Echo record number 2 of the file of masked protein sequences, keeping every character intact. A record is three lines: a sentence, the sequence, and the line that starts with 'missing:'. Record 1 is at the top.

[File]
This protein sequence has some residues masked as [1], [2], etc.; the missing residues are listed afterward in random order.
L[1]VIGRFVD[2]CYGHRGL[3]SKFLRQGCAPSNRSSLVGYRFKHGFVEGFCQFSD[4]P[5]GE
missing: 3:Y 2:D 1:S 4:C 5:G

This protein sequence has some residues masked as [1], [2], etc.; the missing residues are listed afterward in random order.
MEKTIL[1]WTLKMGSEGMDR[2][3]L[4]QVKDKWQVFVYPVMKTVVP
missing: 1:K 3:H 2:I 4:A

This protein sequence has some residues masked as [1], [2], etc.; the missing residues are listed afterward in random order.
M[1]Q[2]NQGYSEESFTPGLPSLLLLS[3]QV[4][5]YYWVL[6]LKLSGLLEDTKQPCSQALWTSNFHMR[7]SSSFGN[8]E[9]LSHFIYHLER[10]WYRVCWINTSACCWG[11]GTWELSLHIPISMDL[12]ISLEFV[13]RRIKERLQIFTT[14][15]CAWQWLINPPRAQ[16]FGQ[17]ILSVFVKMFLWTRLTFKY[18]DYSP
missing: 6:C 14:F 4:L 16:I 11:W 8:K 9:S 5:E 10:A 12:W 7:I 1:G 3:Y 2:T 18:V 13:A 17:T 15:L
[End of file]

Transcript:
This protein sequence has some residues masked as [1], [2], etc.; the missing residues are listed afterward in random order.
MEKTIL[1]WTLKMGSEGMDR[2][3]L[4]QVKDKWQVFVYPVMKTVVP
missing: 1:K 3:H 2:I 4:A